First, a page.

I love Delegation Boards since I first learned about them in Jurgen Appelo’s book “Management 3.0”. If you have not heard about them yet, you can find a good introduction here at the Management 3.0 website.
A couple of month ago I became the head of a department of Agile Coaches and Agile Project Managers. To help me find my own way of leading, especially when it comes to making decisions, I started to set up my delegation board.
Soon after I was installed in the new position my team, other colleges and the whole company expected me to make decisions about anything. I had no chance to do an upfront planning of my delegation levels and so I decided to fill the Delegation Board on the fly.
It was like saying to my team “Hey team, I decided about this, you see and I did it all alone. What do you think about it?” This helped me a lot to reflect about an appropriate delegation levels for my different responsibilities and it was a clear message to my team, that I expect them to challenge me continuously for advancing to more deliberate delegation.
For instance I was asked by HR if I want to have some trainees in my department. We never had any and so I directly said no. This was a decision and I did not even ask my team what they think about having trainees with us.
So at least I put a sticky note onto my delegation board in the “Tell” column with the topic “Do we need trainees”. I told the team I made that decision alone and I’m not sure if it is a good idea to make those decisions alone. If they feel uncomfortable about it too, they should please actively challenge it to a higher delegation level.
At the same time I came to learn that there are decisions I make, that I don’t even tell my people about. It happened when I was hiring a new freelancer as an Agile Coaches for my department. We negotiated salaries and only the candidate and me were part of that discussion. Finally we came to an agreement about the pay.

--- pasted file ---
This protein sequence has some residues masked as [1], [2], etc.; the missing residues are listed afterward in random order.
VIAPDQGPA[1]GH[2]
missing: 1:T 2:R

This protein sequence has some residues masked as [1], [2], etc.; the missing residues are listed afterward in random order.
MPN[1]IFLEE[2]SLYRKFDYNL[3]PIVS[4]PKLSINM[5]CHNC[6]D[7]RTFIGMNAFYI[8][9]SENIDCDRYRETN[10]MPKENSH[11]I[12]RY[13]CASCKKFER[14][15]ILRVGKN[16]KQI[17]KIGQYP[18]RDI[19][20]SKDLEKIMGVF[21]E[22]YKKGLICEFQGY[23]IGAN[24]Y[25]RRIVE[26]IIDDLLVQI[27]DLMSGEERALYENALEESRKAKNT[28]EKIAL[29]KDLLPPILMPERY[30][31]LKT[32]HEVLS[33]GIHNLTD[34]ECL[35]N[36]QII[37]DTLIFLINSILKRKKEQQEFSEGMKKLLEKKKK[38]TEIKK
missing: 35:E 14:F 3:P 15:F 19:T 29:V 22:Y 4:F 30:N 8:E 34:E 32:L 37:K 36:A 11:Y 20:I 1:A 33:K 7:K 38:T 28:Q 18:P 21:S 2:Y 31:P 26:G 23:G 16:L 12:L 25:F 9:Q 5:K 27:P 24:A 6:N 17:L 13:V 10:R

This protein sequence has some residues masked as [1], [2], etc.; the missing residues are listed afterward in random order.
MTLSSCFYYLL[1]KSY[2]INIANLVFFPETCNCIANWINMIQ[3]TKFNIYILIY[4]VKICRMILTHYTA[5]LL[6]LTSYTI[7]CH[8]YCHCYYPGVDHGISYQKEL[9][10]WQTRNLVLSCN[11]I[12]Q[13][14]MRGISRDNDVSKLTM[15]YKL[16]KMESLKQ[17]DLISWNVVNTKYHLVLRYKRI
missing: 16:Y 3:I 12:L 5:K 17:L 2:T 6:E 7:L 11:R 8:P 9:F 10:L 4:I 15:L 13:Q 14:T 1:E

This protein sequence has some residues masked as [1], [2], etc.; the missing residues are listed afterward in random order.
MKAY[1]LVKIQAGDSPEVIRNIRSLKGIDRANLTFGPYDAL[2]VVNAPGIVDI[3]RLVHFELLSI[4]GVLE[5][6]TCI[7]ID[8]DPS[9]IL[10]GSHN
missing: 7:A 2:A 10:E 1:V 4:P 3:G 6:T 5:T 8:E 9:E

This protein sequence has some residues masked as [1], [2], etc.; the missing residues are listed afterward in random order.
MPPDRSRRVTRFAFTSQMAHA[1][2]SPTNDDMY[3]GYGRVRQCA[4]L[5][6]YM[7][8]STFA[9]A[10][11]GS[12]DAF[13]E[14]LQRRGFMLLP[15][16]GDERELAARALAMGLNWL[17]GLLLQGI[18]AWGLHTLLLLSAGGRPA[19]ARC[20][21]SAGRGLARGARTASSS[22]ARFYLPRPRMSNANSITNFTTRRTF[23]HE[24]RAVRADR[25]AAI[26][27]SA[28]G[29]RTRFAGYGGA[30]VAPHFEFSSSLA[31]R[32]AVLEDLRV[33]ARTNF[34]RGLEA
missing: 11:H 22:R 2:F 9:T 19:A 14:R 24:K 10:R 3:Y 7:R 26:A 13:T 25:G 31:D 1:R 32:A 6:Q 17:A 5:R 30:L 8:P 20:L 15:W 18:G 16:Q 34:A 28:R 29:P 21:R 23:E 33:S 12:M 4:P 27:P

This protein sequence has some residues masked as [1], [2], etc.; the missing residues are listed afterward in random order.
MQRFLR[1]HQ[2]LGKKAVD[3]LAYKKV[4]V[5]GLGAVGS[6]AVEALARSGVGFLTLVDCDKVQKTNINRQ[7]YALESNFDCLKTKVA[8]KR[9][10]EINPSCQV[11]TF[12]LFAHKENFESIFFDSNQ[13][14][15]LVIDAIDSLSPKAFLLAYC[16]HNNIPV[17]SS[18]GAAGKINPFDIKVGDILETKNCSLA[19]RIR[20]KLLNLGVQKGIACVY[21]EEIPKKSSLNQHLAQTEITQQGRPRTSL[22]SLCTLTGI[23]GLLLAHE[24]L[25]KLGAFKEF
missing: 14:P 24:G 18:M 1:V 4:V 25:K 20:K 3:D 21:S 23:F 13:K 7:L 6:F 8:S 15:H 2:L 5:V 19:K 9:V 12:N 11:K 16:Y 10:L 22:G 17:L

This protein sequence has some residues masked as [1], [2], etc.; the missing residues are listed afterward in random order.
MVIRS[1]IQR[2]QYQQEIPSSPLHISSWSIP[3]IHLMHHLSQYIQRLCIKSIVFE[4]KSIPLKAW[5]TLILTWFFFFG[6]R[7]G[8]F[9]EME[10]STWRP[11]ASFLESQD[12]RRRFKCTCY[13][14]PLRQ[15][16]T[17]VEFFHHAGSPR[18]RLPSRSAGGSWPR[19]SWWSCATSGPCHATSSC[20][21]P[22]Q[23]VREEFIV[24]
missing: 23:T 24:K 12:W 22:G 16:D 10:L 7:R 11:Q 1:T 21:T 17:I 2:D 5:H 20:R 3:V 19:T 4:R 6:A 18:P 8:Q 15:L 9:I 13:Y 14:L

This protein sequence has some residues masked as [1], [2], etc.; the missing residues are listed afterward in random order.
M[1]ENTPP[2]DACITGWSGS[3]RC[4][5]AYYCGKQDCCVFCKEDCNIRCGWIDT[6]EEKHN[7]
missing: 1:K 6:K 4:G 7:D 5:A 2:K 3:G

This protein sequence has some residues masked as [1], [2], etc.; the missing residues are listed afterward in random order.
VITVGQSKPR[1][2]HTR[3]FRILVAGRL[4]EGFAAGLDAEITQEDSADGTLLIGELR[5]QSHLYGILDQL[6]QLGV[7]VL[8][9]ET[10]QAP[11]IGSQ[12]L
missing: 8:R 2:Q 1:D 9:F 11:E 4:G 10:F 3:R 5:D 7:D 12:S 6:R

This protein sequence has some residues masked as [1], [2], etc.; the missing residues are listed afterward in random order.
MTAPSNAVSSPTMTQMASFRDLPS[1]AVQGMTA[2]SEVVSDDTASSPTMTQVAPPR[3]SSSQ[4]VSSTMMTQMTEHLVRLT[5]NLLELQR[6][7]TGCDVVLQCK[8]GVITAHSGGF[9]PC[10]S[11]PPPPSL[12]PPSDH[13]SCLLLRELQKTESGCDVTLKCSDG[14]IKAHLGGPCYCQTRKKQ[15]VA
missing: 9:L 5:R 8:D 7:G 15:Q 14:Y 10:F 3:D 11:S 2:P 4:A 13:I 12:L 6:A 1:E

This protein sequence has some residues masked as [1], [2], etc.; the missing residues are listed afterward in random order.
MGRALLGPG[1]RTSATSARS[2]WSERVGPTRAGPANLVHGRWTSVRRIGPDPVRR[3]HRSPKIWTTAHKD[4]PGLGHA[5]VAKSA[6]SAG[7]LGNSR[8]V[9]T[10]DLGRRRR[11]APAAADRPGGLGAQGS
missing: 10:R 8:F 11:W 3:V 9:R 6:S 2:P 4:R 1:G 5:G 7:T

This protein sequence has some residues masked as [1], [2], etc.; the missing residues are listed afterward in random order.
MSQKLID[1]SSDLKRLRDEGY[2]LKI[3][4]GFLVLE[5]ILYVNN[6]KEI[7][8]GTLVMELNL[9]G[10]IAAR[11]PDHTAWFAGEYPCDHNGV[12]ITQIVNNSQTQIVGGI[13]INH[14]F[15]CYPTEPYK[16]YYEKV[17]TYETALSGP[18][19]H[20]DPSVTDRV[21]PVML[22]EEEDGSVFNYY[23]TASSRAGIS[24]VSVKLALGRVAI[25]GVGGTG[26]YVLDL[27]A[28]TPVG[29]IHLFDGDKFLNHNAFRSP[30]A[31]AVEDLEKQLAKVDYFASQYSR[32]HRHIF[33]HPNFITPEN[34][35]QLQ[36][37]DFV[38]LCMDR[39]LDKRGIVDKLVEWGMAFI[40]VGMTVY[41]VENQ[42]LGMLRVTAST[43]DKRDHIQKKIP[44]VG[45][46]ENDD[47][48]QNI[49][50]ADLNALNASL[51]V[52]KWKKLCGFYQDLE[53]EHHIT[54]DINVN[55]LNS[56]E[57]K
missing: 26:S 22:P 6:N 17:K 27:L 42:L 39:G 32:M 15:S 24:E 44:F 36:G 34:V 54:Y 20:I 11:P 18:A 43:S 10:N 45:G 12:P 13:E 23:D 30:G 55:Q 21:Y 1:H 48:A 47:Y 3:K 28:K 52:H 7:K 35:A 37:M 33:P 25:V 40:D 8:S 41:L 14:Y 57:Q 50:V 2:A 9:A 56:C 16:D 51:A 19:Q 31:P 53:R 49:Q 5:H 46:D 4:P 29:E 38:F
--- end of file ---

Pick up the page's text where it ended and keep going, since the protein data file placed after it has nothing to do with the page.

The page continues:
That was a decision I made that would not even fit into the “Tell” column, because I did not intend to tell my other employees about the result of the decision. Right now we simply do not have that kind of culture where employees know and discuss salaries openly.
Still I wanted to make transparent that I make those kind of decisions. They should know I decide about salaries for external and internal employees. And they should not that I would not even tell them, what the result of the decision was. Knowing this my employees have the chance to question the status quo. They can think about how they want to deal about salary negotiation and suggest me another more open way of handling it.
Of course they can also decide that they are totally fine with the current situation and they like me to take care for that kind of administrative act as a service for them, which is what they are doing at the moment.
In conclusion I’m convinced that the delegation board is a great tool to shape and develop your delegation and leadership style. And if you really believe in it, you should add another column “0 – Don’t Tell”.